Is it legal for a movie studio to have a clause in a celeb's contract that prohibits them from being openly gay? Wouldn't that be considered discriminatory?
—Ande, Los Angeles via Facebook
Interesting topic, given that some closeted celeb is due to come out next week. (And will E! Online have all the details? You bet we will!)
About your question, let's put it this way...
If any company tried to tell any full-time employee—say, for the sake of argument, that Disney hired Adam Lambert, and ordered him not to talk about his gayness—that sort of contract would go south quick.
First of all, the studio would be dealing with Adam Lambert. And second, attorneys tell me such a contractual demand would probably be illegal. But what about contracts that don't involve an employee relationship—like, say, an agency and an actor?
The answer my shock you:
I talked to an array of people for this story, ranging from well-sourced gossip columnists to top-flight attorneys. And none of them flat-out denied that such contracts exist.
In fact, at least one source tells me they do exist, but not necessarily in the explicit way you might think they do. From what I am able to gather, a contract between an agency and an actor may dodge the exact issue of "coming out." But it might ban other sorts of telltale activities.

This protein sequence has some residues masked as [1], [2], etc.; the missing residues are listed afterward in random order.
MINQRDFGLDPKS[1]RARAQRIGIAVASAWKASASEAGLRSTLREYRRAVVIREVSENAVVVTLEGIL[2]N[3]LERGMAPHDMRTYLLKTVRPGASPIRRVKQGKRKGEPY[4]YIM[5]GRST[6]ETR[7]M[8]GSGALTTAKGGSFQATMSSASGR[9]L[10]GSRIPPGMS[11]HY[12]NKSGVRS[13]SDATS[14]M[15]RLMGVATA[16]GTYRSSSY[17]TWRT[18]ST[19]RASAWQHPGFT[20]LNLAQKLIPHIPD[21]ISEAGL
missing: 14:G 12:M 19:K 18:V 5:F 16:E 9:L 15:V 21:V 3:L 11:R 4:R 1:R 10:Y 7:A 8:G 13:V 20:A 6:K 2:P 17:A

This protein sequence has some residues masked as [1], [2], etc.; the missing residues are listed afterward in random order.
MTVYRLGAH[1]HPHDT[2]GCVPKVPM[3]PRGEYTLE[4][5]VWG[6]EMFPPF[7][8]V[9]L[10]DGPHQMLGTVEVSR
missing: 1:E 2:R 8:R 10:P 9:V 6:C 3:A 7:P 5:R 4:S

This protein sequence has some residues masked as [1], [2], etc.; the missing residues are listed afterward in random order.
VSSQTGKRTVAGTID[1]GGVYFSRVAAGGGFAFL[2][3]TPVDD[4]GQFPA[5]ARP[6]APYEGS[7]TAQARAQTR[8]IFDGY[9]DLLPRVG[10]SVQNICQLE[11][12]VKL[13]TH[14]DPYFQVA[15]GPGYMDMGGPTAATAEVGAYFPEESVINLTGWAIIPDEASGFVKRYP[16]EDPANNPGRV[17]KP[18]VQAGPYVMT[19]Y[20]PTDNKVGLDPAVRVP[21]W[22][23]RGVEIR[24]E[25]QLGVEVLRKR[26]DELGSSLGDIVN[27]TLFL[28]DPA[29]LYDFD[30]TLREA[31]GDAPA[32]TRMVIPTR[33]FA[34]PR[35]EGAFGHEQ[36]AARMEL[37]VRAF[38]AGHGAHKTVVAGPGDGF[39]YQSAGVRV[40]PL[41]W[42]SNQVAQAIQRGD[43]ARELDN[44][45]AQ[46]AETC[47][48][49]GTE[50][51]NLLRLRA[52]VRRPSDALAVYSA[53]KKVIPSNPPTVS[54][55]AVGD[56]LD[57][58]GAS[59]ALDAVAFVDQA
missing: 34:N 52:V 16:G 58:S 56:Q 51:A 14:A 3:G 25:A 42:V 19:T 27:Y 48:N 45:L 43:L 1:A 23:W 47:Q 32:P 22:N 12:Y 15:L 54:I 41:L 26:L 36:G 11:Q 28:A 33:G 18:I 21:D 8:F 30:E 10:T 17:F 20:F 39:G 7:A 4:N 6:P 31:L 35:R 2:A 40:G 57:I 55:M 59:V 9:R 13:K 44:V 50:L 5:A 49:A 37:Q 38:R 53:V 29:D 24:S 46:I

Angela Agrusa, an attorney at the entertainment law firm Liner Grode Stein, says she hasn't personally seen any such contracts, "but I'm sure they do exist." Nonetheless, she wouldn't be surprised if contracts were more vague—couched "more in behavior modification terms—you won't be seen in public holding hands with so-and-so, that sort of thing."
Why? Well, Agrusa explains, asking a star to outright deny or decline to discuss sexual identity might be considered voidable by a judge—even if the relationship isn't that of an employer and employee.
Which brings us back to our soon-to-be-out mystery gay.
Sure would be interesting to know exactly what type of pressure—contractual or otherwise—has kept them in closet, don't you think?